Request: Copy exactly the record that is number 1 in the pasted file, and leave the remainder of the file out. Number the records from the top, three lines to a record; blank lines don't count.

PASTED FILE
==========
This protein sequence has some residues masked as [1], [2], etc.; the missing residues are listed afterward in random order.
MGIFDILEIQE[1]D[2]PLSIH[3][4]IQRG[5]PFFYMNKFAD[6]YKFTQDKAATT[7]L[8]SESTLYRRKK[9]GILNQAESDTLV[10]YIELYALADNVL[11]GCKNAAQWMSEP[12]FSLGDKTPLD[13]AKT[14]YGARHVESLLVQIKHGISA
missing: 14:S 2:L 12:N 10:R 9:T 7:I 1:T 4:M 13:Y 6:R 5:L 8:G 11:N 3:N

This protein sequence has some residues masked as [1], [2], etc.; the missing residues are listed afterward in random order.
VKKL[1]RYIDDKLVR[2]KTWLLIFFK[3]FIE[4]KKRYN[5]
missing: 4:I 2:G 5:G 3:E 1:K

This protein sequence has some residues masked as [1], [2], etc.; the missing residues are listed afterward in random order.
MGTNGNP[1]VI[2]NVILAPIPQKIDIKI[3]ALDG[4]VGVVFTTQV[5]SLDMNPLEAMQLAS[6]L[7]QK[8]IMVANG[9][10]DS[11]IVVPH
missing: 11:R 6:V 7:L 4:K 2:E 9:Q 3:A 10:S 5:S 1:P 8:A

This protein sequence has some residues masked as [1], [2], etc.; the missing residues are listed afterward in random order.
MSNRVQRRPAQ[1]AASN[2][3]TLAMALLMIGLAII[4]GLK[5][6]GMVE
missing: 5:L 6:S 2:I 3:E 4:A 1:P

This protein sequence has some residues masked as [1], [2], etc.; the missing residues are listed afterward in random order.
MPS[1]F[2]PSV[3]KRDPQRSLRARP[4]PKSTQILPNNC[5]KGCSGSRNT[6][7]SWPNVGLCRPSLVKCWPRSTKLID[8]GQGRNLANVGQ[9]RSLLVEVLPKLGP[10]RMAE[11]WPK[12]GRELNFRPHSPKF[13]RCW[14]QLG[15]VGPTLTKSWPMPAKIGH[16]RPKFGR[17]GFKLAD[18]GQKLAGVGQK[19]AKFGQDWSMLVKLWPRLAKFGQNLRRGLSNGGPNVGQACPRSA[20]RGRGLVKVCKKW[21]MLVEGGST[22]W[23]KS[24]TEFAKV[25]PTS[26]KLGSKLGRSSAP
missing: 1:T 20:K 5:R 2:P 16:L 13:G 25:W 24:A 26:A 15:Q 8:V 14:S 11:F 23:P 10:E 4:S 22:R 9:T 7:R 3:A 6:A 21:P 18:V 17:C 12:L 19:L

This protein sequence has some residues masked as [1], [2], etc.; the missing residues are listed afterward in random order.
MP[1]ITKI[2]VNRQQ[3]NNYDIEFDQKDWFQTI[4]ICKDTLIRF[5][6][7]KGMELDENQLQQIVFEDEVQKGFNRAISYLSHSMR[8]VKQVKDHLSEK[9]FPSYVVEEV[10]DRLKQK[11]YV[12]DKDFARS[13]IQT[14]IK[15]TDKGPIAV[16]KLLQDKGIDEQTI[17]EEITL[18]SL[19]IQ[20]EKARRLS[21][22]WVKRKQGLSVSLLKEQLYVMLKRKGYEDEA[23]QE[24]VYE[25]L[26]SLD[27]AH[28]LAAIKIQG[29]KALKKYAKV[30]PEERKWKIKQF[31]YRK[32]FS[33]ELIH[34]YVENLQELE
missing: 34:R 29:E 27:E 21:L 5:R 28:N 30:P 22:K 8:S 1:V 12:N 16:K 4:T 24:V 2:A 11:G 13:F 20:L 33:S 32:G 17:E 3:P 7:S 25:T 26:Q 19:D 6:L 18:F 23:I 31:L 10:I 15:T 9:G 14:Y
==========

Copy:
This protein sequence has some residues masked as [1], [2], etc.; the missing residues are listed afterward in random order.
MGIFDILEIQE[1]D[2]PLSIH[3][4]IQRG[5]PFFYMNKFAD[6]YKFTQDKAATT[7]L[8]SESTLYRRKK[9]GILNQAESDTLV[10]YIELYALADNVL[11]GCKNAAQWMSEP[12]FSLGDKTPLD[13]AKT[14]YGARHVESLLVQIKHGISA
missing: 14:S 2:L 12:N 10:R 9:T 7:I 1:T 4:M 13:Y 6:R 5:L 8:G 11:N 3:N